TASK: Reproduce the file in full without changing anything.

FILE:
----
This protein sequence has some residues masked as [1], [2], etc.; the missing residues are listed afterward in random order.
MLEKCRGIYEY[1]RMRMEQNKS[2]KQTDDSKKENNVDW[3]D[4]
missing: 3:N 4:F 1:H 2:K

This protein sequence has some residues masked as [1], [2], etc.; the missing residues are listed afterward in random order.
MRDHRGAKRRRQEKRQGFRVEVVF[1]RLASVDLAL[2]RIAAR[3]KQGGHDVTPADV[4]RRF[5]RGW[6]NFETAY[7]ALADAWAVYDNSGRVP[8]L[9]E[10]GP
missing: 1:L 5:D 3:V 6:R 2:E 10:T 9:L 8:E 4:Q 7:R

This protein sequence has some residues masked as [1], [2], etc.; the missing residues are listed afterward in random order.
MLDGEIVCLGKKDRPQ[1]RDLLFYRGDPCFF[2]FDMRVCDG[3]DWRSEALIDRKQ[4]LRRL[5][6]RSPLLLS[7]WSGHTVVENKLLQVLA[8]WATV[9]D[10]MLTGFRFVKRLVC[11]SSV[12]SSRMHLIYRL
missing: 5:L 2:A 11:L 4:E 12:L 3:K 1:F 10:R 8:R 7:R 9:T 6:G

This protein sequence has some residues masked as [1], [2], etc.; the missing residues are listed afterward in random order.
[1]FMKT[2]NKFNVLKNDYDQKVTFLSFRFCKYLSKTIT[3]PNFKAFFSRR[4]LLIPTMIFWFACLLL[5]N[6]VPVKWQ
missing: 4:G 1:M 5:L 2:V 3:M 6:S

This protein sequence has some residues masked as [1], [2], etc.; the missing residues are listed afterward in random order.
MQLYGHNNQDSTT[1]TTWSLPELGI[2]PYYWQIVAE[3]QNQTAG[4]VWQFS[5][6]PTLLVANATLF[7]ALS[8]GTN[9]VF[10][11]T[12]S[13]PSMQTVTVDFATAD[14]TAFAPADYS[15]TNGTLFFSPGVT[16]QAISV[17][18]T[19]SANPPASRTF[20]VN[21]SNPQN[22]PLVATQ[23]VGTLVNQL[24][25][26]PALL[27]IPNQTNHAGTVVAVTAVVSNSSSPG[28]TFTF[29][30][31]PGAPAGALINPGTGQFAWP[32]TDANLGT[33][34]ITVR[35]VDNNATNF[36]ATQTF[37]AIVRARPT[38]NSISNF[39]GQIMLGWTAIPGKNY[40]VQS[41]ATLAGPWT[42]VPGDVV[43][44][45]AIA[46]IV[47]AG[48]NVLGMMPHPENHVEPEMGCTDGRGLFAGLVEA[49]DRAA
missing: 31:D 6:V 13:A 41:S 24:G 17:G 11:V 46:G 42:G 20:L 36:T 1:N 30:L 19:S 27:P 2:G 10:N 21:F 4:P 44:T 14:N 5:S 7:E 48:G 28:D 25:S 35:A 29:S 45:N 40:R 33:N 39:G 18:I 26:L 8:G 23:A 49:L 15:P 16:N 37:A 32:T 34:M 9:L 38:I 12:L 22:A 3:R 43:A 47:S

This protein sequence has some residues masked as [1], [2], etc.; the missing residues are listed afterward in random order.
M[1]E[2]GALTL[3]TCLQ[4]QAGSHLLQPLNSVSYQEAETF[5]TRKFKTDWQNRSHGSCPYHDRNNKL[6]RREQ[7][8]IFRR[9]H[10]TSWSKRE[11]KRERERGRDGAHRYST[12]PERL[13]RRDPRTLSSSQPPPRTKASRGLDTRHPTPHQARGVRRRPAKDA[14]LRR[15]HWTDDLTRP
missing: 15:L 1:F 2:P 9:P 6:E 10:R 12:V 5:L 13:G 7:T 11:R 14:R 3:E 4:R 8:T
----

This protein sequence has some residues masked as [1], [2], etc.; the missing residues are listed afterward in random order.
MLEKCRGIYEY[1]RMRMEQNKS[2]KQTDDSKKENNVDW[3]D[4]
missing: 3:N 4:F 1:H 2:K

This protein sequence has some residues masked as [1], [2], etc.; the missing residues are listed afterward in random order.
MRDHRGAKRRRQEKRQGFRVEVVF[1]RLASVDLAL[2]RIAAR[3]KQGGHDVTPADV[4]RRF[5]RGW[6]NFETAY[7]ALADAWAVYDNSGRVP[8]L[9]E[10]GP
missing: 1:L 5:D 3:V 6:R 2:E 10:T 9:L 8:E 4:Q 7:R

This protein sequence has some residues masked as [1], [2], etc.; the missing residues are listed afterward in random order.
MLDGEIVCLGKKDRPQ[1]RDLLFYRGDPCFF[2]FDMRVCDG[3]DWRSEALIDRKQ[4]LRRL[5][6]RSPLLLS[7]WSGHTVVENKLLQVLA[8]WATV[9]D[10]MLTGFRFVKRLVC[11]SSV[12]SSRMHLIYRL
missing: 5:L 2:A 11:L 4:E 12:L 3:K 1:F 10:R 8:R 7:R 9:T 6:G

This protein sequence has some residues masked as [1], [2], etc.; the missing residues are listed afterward in random order.
[1]FMKT[2]NKFNVLKNDYDQKVTFLSFRFCKYLSKTIT[3]PNFKAFFSRR[4]LLIPTMIFWFACLLL[5]N[6]VPVKWQ
missing: 4:G 1:M 5:L 2:V 3:M 6:S

This protein sequence has some residues masked as [1], [2], etc.; the missing residues are listed afterward in random order.
MQLYGHNNQDSTT[1]TTWSLPELGI[2]PYYWQIVAE[3]QNQTAG[4]VWQFS[5][6]PTLLVANATLF[7]ALS[8]GTN[9]VF[10][11]T[12]S[13]PSMQTVTVDFATAD[14]TAFAPADYS[15]TNGTLFFSPGVT[16]QAISV[17][18]T[19]SANPPASRTF[20]VN[21]SNPQN[22]PLVATQ[23]VGTLVNQL[24][25][26]PALL[27]IPNQTNHAGTVVAVTAVVSNSSSPG[28]TFTF[29][30][31]PGAPAGALINPGTGQFAWP[32]TDANLGT[33][34]ITVR[35]VDNNATNF[36]ATQTF[37]AIVRARPT[38]NSISNF[39]GQIMLGWTAIPGKNY[40]VQS[41]ATLAGPWT[42]VPGDVV[43][44][45]AIA[46]IV[47]AG[48]NVLGMMPHPENHVEPEMGCTDGRGLFAGLVEA[49]DRAA
missing: 31:D 6:V 13:A 41:S 24:G 17:G 11:V 46:G 42:G 20:L 36:T 1:N 30:L 19:S 27:P 2:G 10:N 21:F 4:P 44:T 14:N 5:S 7:E 48:G 28:D 25:S 35:A 29:S 45:N 40:R 33:N 39:G 18:I 26:L 8:G 23:A 49:L 15:P 16:N 37:A 32:T 34:M 9:L 38:I 12:L 22:A 3:R 43:A 47:S

This protein sequence has some residues masked as [1], [2], etc.; the missing residues are listed afterward in random order.
M[1]E[2]GALTL[3]TCLQ[4]QAGSHLLQPLNSVSYQEAETF[5]TRKFKTDWQNRSHGSCPYHDRNNKL[6]RREQ[7][8]IFRR[9]H[10]TSWSKRE[11]KRERERGRDGAHRYST[12]PERL[13]RRDPRTLSSSQPPPRTKASRGLDTRHPTPHQARGVRRRPAKDA[14]LRR[15]HWTDDLTRP
missing: 15:L 1:F 2:P 9:P 6:E 10:R 12:V 5:L 13:G 7:T 11:R 14:R 3:E 4:R 8:T